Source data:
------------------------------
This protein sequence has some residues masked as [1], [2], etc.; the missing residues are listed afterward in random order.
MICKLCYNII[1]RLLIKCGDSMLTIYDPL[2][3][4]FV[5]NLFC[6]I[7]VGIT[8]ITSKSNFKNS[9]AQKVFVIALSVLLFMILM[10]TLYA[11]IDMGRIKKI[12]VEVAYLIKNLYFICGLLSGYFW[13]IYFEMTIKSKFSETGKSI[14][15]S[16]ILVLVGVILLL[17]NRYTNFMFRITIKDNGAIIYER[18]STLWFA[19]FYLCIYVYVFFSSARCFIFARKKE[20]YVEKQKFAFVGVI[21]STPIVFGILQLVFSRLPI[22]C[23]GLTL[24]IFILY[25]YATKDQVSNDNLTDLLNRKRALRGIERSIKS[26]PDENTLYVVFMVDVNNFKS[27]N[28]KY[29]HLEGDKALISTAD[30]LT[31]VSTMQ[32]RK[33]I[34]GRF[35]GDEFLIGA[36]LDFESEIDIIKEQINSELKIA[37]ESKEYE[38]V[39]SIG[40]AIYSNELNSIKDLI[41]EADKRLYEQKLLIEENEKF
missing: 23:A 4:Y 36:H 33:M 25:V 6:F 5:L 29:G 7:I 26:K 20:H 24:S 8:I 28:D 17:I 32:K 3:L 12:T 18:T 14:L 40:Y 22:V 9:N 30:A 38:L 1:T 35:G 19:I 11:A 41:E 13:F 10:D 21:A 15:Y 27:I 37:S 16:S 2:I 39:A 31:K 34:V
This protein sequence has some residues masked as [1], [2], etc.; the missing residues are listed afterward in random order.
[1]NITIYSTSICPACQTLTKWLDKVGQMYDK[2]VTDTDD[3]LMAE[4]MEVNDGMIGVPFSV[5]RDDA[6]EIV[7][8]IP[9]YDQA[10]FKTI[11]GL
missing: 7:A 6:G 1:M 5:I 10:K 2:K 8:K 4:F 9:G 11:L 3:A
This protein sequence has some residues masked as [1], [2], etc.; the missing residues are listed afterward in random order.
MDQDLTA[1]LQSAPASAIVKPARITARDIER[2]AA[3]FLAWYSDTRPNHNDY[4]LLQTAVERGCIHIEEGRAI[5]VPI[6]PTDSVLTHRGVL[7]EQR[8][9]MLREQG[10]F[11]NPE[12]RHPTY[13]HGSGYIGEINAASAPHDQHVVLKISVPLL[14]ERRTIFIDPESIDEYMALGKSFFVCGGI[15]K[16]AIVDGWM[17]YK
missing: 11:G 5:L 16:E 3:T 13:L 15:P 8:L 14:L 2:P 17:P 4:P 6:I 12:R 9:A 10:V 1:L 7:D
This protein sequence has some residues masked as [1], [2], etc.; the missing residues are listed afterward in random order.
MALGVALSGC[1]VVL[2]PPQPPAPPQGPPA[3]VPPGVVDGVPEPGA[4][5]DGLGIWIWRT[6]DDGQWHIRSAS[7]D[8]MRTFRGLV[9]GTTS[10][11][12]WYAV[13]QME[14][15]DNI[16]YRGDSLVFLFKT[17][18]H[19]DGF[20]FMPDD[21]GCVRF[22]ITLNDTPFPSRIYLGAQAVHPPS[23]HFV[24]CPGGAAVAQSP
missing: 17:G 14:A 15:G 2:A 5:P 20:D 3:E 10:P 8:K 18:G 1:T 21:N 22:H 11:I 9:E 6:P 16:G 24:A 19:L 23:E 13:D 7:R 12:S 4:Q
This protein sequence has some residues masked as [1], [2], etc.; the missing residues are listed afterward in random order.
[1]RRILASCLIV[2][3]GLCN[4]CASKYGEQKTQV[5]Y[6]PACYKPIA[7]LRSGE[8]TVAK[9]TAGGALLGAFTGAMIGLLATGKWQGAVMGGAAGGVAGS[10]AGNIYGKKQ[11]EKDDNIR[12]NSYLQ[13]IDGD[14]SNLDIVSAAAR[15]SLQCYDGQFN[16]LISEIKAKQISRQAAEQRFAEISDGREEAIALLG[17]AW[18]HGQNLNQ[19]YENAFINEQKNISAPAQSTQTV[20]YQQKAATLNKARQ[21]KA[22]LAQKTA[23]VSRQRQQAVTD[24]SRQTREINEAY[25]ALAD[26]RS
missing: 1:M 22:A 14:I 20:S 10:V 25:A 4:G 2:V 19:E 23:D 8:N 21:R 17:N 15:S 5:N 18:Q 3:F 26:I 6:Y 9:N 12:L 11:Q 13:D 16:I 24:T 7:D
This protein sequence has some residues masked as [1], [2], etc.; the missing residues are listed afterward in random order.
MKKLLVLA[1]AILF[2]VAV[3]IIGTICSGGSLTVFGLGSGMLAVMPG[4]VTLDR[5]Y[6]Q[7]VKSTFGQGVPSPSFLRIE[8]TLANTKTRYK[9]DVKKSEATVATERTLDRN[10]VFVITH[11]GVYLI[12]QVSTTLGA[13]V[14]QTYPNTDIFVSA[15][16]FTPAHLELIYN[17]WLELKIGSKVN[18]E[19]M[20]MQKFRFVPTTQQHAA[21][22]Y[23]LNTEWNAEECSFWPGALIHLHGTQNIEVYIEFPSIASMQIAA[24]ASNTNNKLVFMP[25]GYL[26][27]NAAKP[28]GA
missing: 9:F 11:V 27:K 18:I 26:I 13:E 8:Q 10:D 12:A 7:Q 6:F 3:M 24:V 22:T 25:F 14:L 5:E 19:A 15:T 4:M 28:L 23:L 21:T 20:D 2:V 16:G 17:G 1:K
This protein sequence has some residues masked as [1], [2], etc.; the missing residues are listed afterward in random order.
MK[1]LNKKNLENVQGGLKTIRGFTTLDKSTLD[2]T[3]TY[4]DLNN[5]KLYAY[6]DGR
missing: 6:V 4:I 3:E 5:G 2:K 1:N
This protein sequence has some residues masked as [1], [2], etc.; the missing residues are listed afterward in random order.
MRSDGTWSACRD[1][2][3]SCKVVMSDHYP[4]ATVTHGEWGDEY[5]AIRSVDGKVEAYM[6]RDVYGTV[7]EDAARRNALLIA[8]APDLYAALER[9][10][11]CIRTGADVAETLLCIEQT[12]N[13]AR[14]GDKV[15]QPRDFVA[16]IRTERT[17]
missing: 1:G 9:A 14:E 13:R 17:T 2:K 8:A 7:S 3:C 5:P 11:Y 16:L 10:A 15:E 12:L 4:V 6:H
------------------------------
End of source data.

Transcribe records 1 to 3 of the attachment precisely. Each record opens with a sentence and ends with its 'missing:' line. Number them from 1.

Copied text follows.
This protein sequence has some residues masked as [1], [2], etc.; the missing residues are listed afterward in random order.
MICKLCYNII[1]RLLIKCGDSMLTIYDPL[2][3][4]FV[5]NLFC[6]I[7]VGIT[8]ITSKSNFKNS[9]AQKVFVIALSVLLFMILM[10]TLYA[11]IDMGRIKKI[12]VEVAYLIKNLYFICGLLSGYFW[13]IYFEMTIKSKFSETGKSI[14][15]S[16]ILVLVGVILLL[17]NRYTNFMFRITIKDNGAIIYER[18]STLWFA[19]FYLCIYVYVFFSSARCFIFARKKE[20]YVEKQKFAFVGVI[21]STPIVFGILQLVFSRLPI[22]C[23]GLTL[24]IFILY[25]YATKDQVSNDNLTDLLNRKRALRGIERSIKS[26]PDENTLYVVFMVDVNNFKS[27]N[28]KY[29]HLEGDKALISTAD[30]LT[31]VSTMQ[32]RK[33]I[34]GRF[35]GDEFLIGA[36]LDFESEIDIIKEQINSELKIA[37]ESKEYE[38]V[39]SIG[40]AIYSNELNSIKDLI[41]EADKRLYEQKLLIEENEKF
missing: 23:A 4:Y 36:H 33:M 25:V 6:F 5:L 29:G 7:I 26:K 20:H 24:S 8:I 28:D 17:I 32:K 3:L 12:T 18:T 14:L 40:Y 22:V 9:N 30:A 38:L 1:T 35:G 19:I 11:A 41:E 13:F 10:D 21:A 15:Y 27:I 37:S 16:S 2:I 39:A 31:K 34:V
This protein sequence has some residues masked as [1], [2], etc.; the missing residues are listed afterward in random order.
[1]NITIYSTSICPACQTLTKWLDKVGQMYDK[2]VTDTDD[3]LMAE[4]MEVNDGMIGVPFSV[5]RDDA[6]EIV[7][8]IP[9]YDQA[10]FKTI[11]GL
missing: 7:A 6:G 1:M 5:I 10:K 2:K 8:K 4:F 9:G 11:L 3:A
This protein sequence has some residues masked as [1], [2], etc.; the missing residues are listed afterward in random order.
MDQDLTA[1]LQSAPASAIVKPARITARDIER[2]AA[3]FLAWYSDTRPNHNDY[4]LLQTAVERGCIHIEEGRAI[5]VPI[6]PTDSVLTHRGVL[7]EQR[8][9]MLREQG[10]F[11]NPE[12]RHPTY[13]HGSGYIGEINAASAPHDQHVVLKISVPLL[14]ERRTIFIDPESIDEYMALGKSFFVCGGI[15]K[16]AIVDGWM[17]YK
missing: 11:G 5:L 16:E 3:T 13:L 15:P 8:L 14:L 2:P 17:P 4:P 6:I 12:R 9:A 10:V 1:L 7:D